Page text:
OneDrive API features

Microsoft has three file storage options:

    1. OneDrive Personal
    2. OneDrive Business
    3. Sharepoint

These have recently been unified into one new OneDrive API https://dev.onedrive.com and oAuth is preferred method of authentication.

However there are some key differences how the API:

    • OneDrive Personal authenticates against oAuth account created at Microsoft Application Registration Portal using a Microsoft account (Live, Microsoft.com). Authentication url is: https://login.live.com/oauth20_authorize.srf
    • OneDrive Business and Sharepoint authenticate against oAuth account created in Azure Active Directory and must be done with Office 365 account.  Authentication url is: https://login.microsoftonline.com/common/oauth2/

You can create two types of applications that will have different methods and parameters:

    • Web application – web site based application that user can sign into. Require definition of an active redirect url and definition of client secret. Scopes or permissions are identified on the fly when authentication is made.
    • Native client application – Android, ‘head-less’ server app, etc. Requires only definition of an unique redirect uri and scopes or permissions that Office 365 account / user have available eg read & write files, etc.

The process for authentication is similar:

    • Sign-in with user account/password or send authentication url to authentication server to get authentication code.
    • Server sends back url with authentication code.
    • Retrieve authentication code from url.
    • Send another url comprised of code and other parameters back to server to get tokens.
    • Use tokens to list, view, upload, download files etc.

There are development SDKs available for popular languages.

I was only interested in thePython SDK . Some key notes about it include:

    • It is created specifically for web applications, not native client applications. The SDK authentication method relies on using a web browser to pass urls with parameters, codes and tokens back and forth. A native client application will not use web browser. A work around was to use head-less browser but that is a bit hacky.
    • It only has OneDrive Personal authentication urls. To use this with OneDrive Business or Sharepoint these urls are easily replaced with the OneDrive Business authentication urls in two files: auth_provider.py and the onedrivesdk_helper.py.

The change to the unified OneDrive API and oAuth authentication only happened in late 2015 so this is pretty new.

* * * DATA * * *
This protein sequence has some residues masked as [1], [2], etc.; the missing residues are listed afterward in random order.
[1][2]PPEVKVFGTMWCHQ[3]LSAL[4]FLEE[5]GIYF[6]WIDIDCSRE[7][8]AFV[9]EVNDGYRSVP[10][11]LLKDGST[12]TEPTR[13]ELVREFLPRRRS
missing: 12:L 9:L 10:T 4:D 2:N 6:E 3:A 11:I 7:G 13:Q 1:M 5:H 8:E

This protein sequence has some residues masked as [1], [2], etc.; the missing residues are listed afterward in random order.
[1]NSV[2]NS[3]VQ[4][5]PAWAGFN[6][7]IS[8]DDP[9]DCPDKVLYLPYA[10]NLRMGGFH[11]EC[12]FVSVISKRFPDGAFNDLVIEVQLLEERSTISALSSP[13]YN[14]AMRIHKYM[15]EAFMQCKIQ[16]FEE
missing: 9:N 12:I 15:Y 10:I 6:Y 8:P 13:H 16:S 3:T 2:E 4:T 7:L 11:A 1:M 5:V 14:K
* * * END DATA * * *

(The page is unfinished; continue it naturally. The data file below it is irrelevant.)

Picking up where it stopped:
There weren’t many well developed or well documented OneDrive Python example code available.

Note it is still also possible to work with OneDrive Business, Sharepoint and OneDrive Personal without using oAuth authentication and this new OneDrive API by simply using urllib, request and templating along with hard coded Office 365 username and password in your code to authenticate.

Finally Microsoft Graph API can be used to interact with OneDrive Business, Sharepoint and OneDrive Personal  once oAuth is setup.

 

How to filter referral spam from Google Analytics using API and Python

Google Analytics data has become incredibly polluted by “spam referrals” which inflate site visits with what are essentially spam advertisements delivered to you via Google Analytics.

The spammers are entirely bypassing your site and directly hitting Google’s servers pretending to be a visitor to your site. Its a bit odd that a technological superpower like Google has fallen prey to spammers. Apparently a fix is in the works but it feels like its taking way too long.

In the meantime the fix is to filter out any “visit” that doesn’t have a legitimate referrer hostname. You determine what hostnames you find legitimate. At a minimum you want to include your domain. You can also filter out spam visits based on where their source. The source name is the where the spammers advertise to you by giving their spam domains hoping you will visit their sites. Setting up these filters can be done in Google Analytics built-in filters and it takes some manual effort and some ongoing updating as spammers keep changing source names.

The screenshot below shows the Google Analytics filter screen where you build filters for hostname and source using rules based filtering.

google filter

However this same rules based filtering can be done using the Google Analytics API. There is a lot of code around for you to work with and Google documentation is pretty good. I have implemented a hostname and source filter using Python and the code below. This enables me to download run the code in scheduled job and always have analytics data for analysis.

The “hostMatch” and “sourceExp” are the two things that filter out fake hostnames and fake visit source respectively.

You will need to get yourself Google API access and setup the OAuth (which I am not describing here). You will need the OAuth key and a secret file to authorize access to the API then you can use the code below.

'''access the Google Analytics API.'''
# https://developers.google.com/analytics/devguides/reporting/core/v3/reference#maxResults

import argparse
import csv
import re
from apiclient.discovery import build
from oauth2client.client import SignedJwtAssertionCredentials
import httplib2